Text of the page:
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Regeneration of Peripheral Nerves Using Neuroinductive Biomaterial Scaffolds

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Regeneration of Peripheral Nerves Using Neuroinductive Biomaterial Scaffolds
Hill, Paulina Sierpinski
Over 18 million extremity injuries are recorded in the United States each year, resulting in a substantial number of peripheral nerve injuries that account for more than $150 billion in health care costs. Clinically, treatment consists of direct surgical repair, implantation of a nerve guidance conduit or the use of an autograft. However, less than 50% of individuals that undergo surgical repair regain useful function, and for many patients permanent or long-term disability is a frequent prognosis. Biomaterial scaffolds are promising for use in neural reconstruction, but to date, no neuroinductive biomaterials capable of acting directly on regenerative cells to stimulate nerve growth have been identified. The goal of this dissertation work was to develop and investigate the effectiveness of novel biomaterials for neural tissue engineering applications. This dissertation work has resulted in the development of two distinct scaffold-based guidance strategies for bridging peripheral nerve defects. The first strategy is based on a classic tissue engineering approach, and involves the use of modified acellular grafts interposed across a nerve gap. The second strategy introduces keratin made from human hair as a promising, neuroinductive biomaterial for use in neural regeneration. Keratin biomaterials were found to be highly biocompatible and able to promote Schwann cell adhesion, proliferation and migration. Implantation of a keratin hydrogel into a nerve guidance conduit resulted in a 150-300% improvement in motor function recovery in a small animal model at an early time point. Long-term functional and histological assessment confirmed improved neuromuscular regeneration in keratin-treated nerves. Furthermore, keratin was found to promote functional regeneration over a critical size defect in a large animal model. Investigations into the mechanism by which keratins act on regenerative cells suggest that activation of Schwann cells is integrin-mediated and dependent on the structural characteristics of human hair keratins. Thus, keratin biomaterials derived from human hair represent a neuroinductive scaffold-based conduit filler that may be used as an “off-the-shelf” product for treatment of peripheral nerve injuries. This dissertation work justifies the translation and clinical development of a keratin-based hydrogel filler as a complimentary product for use in existing nerve conduits, and suggests that keratin biomaterials may be capable of bridging peripheral nerve defects beyond current clinical limits.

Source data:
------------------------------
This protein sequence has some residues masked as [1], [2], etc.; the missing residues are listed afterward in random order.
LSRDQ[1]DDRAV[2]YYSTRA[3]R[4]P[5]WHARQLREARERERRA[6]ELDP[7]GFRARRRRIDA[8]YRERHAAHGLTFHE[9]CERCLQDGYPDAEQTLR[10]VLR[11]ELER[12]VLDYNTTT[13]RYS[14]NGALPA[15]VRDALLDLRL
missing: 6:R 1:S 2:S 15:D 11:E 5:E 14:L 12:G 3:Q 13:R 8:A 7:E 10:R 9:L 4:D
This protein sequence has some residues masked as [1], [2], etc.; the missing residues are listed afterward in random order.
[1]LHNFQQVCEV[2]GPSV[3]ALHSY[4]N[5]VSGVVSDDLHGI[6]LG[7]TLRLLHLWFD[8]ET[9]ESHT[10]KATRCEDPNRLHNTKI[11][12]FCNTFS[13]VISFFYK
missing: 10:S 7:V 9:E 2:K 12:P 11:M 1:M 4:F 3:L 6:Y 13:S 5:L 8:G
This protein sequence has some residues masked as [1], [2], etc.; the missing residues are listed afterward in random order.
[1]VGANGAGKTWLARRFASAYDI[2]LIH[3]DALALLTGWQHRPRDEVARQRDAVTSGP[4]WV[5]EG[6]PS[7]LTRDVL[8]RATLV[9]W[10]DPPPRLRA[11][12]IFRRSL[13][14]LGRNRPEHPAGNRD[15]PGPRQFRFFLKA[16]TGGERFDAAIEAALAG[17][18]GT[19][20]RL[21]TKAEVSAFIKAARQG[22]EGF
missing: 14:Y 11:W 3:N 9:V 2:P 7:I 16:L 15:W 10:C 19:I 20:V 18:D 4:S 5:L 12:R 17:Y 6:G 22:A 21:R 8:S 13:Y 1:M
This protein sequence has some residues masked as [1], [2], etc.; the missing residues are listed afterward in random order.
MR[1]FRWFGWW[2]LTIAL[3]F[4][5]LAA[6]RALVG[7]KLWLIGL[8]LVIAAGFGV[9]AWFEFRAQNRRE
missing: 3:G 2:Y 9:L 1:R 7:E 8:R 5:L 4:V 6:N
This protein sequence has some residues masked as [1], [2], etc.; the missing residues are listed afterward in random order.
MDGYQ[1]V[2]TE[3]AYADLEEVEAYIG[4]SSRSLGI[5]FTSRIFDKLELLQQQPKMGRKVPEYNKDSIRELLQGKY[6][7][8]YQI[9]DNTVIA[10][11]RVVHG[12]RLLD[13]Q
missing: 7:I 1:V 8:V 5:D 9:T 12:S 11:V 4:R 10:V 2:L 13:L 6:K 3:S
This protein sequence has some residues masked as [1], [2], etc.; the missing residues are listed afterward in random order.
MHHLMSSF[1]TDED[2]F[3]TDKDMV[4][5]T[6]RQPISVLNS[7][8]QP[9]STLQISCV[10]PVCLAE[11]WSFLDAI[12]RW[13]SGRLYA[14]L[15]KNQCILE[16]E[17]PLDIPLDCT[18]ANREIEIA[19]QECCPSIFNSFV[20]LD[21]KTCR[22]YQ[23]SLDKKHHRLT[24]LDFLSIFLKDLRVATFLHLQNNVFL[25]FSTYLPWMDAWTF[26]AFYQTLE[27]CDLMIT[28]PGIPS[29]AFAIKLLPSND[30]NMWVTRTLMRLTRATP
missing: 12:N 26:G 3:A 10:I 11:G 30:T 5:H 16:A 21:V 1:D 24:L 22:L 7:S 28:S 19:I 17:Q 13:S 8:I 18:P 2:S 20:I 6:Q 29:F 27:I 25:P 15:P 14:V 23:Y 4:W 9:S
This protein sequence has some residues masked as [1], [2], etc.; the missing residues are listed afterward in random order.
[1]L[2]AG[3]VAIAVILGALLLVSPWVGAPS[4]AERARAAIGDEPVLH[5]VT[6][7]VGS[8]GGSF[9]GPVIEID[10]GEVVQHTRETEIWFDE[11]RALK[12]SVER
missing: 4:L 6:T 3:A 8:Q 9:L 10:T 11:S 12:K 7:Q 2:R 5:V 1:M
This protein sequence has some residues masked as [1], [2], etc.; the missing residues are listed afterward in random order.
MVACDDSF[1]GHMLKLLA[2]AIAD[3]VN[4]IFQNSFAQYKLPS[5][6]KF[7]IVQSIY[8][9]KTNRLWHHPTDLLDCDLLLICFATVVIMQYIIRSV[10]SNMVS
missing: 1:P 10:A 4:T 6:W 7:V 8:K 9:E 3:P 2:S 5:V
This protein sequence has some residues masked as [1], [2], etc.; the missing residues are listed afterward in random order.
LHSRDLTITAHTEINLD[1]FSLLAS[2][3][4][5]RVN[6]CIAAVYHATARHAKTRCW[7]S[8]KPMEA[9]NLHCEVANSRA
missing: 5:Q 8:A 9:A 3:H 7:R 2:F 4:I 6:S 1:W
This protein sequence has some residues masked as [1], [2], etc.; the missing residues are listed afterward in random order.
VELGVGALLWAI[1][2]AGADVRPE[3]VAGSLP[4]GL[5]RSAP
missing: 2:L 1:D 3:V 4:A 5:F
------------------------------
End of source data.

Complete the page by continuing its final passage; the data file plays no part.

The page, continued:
Regenerative Medicine
Santos, Cesar (committee chair)
Van Dyke, Mark (committee member)
Atala, Anthony (committee member)
Soker, Shay (committee member)
Smith, Tom (committee member)
2009-06-05T14:26:46Z (accessioned)
2010-06-18T18:57:29Z (accessioned)
2009-06-05T14:26:46Z (available)
2010-06-18T18:57:29Z (available)
2009-06-05T14:26:46Z (issued)
Molecular Medicine (discipline)
http://hdl.handle.net/10339/14696 (uri)
en_US (iso)
Wake Forest University
Release the entire work for access only to the Wake Forest University system for one year from the date below. After one year, release the entire work for access worldwide. (accessRights)

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